How the Manchin-Schumer deal came together
We have the details on how Schumer and Manchin secretly worked to revive the climate and tax spending bill. We’ll also look at the most recent inflation data and big oil’s huge profits.
But first, find out whether Democrats or Republicans won the most important baseball game.
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Inside the secret Manchin-Schumer deal
Sen. Joe Manchin (D-W.Va.) and Senate Majority Leader Charles Schumer (D-N.Y.) reached their agreement on a major tax and climate package Tuesday evening but kept it a closely guarded secret — giving Democrats just enough time to pass a
$280 billion chips and science bill that Republicans would have otherwise blocked.
The announcement of the deal, which would raise $739 billion in new tax revenue, fund an array of new climate provisions and pay down $300 billion of the federal deficit, came as a complete surprise to their Senate colleagues.
“I’d say it’s somewhere between a surprise and a shock,” said Sen. Chris Murphy (D-Conn.).
- Less than two weeks earlier, talks between Schumer and Manchin fell apart in dramatic fashion and the Democratic leader accused Manchin of “walking away.”
The two reconvened in secret on July 19 and finally hashed out a deal on Tuesday evening prior to Wednesday’s announcement.
- They agreed to pay for climate and health care investments with a 15 percent corporate minimum tax on large companies, beefing up IRS enforcement of tax compliance and closing the carried interest loophole.
Alexander Bolton details the top-secret negotiations here.
Democrats aren’t out of the woods yet: They’re still waiting to hear from Sen. Kyrsten Sinema (D-Ariz.), who was left out of the last-stage negotiations between Manchin and Schumer and last year opposed doing away with the carried interest tax loophole. Sinema’s office said she’s reviewing the text and will need to see what comes out of the parliamentarian process.
Fed’s inflation gauge jumped in June as gas prices soared
A June surge in gasoline prices fueled much higher inflation and a dip in household spending power, according to data released Friday by the Bureau of Economic Analysis (BEA).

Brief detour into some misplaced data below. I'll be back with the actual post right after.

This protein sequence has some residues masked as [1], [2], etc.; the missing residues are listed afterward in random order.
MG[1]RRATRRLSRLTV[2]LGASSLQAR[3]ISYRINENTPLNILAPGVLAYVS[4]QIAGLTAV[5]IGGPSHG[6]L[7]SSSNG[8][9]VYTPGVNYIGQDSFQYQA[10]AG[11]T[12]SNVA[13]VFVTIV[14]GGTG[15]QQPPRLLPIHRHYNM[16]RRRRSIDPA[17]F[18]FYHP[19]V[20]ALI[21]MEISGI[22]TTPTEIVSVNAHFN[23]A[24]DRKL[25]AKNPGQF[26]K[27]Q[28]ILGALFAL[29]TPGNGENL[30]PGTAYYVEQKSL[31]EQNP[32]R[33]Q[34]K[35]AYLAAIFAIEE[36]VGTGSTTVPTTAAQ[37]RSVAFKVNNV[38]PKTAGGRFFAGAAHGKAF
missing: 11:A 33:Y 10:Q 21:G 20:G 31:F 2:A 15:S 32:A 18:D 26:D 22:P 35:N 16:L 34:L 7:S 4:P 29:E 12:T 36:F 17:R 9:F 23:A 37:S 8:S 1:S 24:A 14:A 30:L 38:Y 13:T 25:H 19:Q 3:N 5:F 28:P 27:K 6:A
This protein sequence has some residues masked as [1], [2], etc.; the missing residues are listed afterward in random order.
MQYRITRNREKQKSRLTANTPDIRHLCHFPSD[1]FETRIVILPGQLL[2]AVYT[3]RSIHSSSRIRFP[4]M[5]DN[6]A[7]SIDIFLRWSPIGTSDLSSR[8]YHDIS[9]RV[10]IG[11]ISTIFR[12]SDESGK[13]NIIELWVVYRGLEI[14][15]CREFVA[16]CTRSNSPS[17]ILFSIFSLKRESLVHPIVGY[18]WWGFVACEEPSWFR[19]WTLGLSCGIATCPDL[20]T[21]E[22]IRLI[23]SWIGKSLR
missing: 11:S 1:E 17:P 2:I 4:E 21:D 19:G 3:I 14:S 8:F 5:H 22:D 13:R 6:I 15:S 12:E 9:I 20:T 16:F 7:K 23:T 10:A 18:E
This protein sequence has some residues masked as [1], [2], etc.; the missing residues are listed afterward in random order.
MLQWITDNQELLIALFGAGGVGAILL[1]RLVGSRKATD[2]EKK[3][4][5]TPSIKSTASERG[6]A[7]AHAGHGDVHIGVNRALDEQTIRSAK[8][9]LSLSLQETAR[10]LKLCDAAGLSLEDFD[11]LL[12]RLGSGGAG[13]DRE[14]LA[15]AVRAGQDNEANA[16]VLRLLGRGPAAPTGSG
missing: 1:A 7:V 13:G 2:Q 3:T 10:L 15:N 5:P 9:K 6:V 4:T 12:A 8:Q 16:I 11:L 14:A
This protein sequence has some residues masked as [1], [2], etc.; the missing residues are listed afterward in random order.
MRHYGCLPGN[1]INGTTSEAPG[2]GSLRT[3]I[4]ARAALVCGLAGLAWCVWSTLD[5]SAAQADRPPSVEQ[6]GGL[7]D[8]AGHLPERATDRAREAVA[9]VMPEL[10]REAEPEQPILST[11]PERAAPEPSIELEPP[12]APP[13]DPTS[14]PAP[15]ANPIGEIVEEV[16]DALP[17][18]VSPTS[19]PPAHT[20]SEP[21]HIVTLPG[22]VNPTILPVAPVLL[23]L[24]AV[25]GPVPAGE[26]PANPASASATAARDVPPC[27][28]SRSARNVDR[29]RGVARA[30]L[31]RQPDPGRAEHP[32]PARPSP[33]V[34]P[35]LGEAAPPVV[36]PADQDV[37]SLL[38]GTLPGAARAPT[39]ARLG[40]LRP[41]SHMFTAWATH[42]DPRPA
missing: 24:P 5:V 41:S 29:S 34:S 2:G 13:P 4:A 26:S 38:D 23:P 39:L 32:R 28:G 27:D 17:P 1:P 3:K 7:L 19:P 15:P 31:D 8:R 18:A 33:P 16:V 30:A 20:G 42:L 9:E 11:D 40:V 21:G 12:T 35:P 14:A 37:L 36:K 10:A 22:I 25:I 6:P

- The personal consumption expenditures (PCE) price index, a key gauge of inflation, rose 1 percent in June and 6.8 percent annually last month, according to the BEA.
- The monthly inflation rate rose from 0.6 percent in May and the annual inflation rate rose from 6.3 percent that month.
Economists expected the PCE price index to show another big jump in inflation in June, a month when the average cost of a gallon of gas in the U.S. rose above $5.
The war in Ukraine and the resultant sanctions imposed on Russia have limited the global supply of oil and natural gas — along with food and other commodities — making prices higher and more volatile.
- High energy and food prices also can boost inflation throughout the economy as companies try to cover higher transportation, manufacturing and ingredient costs.
But it wasn’t just the “Putin price hike,” as the White House likes to call it. Without food and energy prices, the PCE price index rose 0.6 percent on the month. It had risen by only 0.3 percent in each month since February.
Sylvan has more here.
Big Oil companies post record profits
ExxonMobil, Chevron and Shell posted record profits in the second quarter of 2022 as companies announced earnings this week.
The profits come as the world saw extremely high prices of both oil and gasoline.
Exxon said Friday that between April and June of this year, it made
$17.9 billion, up from about $5.5 billion during January through March.
- Chevron, meanwhile, made $11.6 billion, up from around $6 billion last quarter.
- Shell made $11.5 billion, up from $9.1 billion the previous quarter.
Rachel Frazin has the figures here.
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McCarthy swipes at Pelosi over ban on lawmaker stock trading
House Minority Leader Kevin McCarthy (R-Calif.) took a swipe at Speaker Nancy Pelosi (D-Calif.) on Friday over reports that Democratic lawmakers are planning to introduce a ban on lawmaker stock trading next month.
McCarthy during his Friday press conference said it is not “proper” for Pelosi to write the bill regarding a ban on congressional lawmakers’ stock trading, pointing to investments her husband, Paul Pelosi, a venture capitalist, has made. According to Insider, the couple has attained the vast majority of their wealth through financial transactions made by Paul Pelosi.
A new poll found overwhelming support from voters in both parties for two key antitrust bills that are facing a dwindling deadline to pass this year.
Asked about the American Innovation and Choice Online Act, a bipartisan bill that would limit tech giants from preferring their own products and services over rivals’, nearly 73 percent of respondents said they lean toward supporting the bill.
Here’s what else we have our eye on:
- A group representing gig workers slammed a House bill it said would misclassify workers in a way that would deny them basic labor protections.
That’s it for today. Thanks for reading and check out The Hill’s Finance page for the latest news and coverage. We’ll see you next week.
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